Cortana may have a prominent seat at the Windows 9 table

Cortana could be in line for a call up to the majors as part of Windows 9
From Halo to Windows Phone to Windows 9?

Update: Windows 9 is now known as Windows 10. Want to know more about when you can get your hands on it? Check out our in-depth Windows 10 release date page

Microsoft is planning to integrate Cortana - the voice-powered digital assistant from Windows Phone 8.1 - within its next major desktop OS release, according to reports on Monday.

Following earlier word from Neowin claiming the Cortana is 'up and running' inside of Windows 9 test builds, the site now says it is operational and performance on desktop is improving.

Neowin also claims the tool is being targeted for the final release of Windows 9 (currently codenamed Windows Threshold), expected in spring 2015.

The reports are corroborated by The Verge, whose sources claim the tool is gradually getting better every couple of weeks along its journey to an eventual roll out within Windows 9.

Simple app?

So what form will Cortana take within Windows 9? Well Neowin says it is a "simple app that opens up the personal digital assistant where you can then either type in your question or ask verbally inside a smallish window. It's not a full-screen experience like you see on Windows Phone."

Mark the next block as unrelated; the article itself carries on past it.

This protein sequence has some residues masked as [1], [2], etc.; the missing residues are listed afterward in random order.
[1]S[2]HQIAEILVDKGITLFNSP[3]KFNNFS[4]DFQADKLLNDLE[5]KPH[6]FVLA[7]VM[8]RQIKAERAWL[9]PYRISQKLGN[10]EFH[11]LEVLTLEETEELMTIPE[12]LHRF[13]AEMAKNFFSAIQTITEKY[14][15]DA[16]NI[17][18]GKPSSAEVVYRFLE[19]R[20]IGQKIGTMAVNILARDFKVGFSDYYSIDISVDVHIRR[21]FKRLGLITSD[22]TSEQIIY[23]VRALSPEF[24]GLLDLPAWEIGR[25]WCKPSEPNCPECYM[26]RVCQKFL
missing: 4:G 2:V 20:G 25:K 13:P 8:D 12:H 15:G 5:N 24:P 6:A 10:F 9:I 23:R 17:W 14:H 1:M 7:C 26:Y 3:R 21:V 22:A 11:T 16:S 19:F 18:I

However, it's clear that could alter significantly between now and Windows 9's release date. Microsoft is expected to launch a preview release before 2014 is out.

The reports follow speculation earlier this month hinting that Siri may make the move from iOS to the Mac OS X desktop software, based on an Apple patent filing from 2012.

Are we all set for the Siri vs Cortana battle to move to the desktop arena?

Chris Smith

A technology journalist, writer and videographer of many magazines and websites including T3, Gadget Magazine and He specializes in applications for smartphones, tablets and handheld devices, with bylines also at The Guardian, WIRED, Trusted Reviews and Wareable. Chris is also the podcast host for The Liverpool Way. As well as tech and football, Chris is a pop-punk fan and enjoys the art of wrasslin'.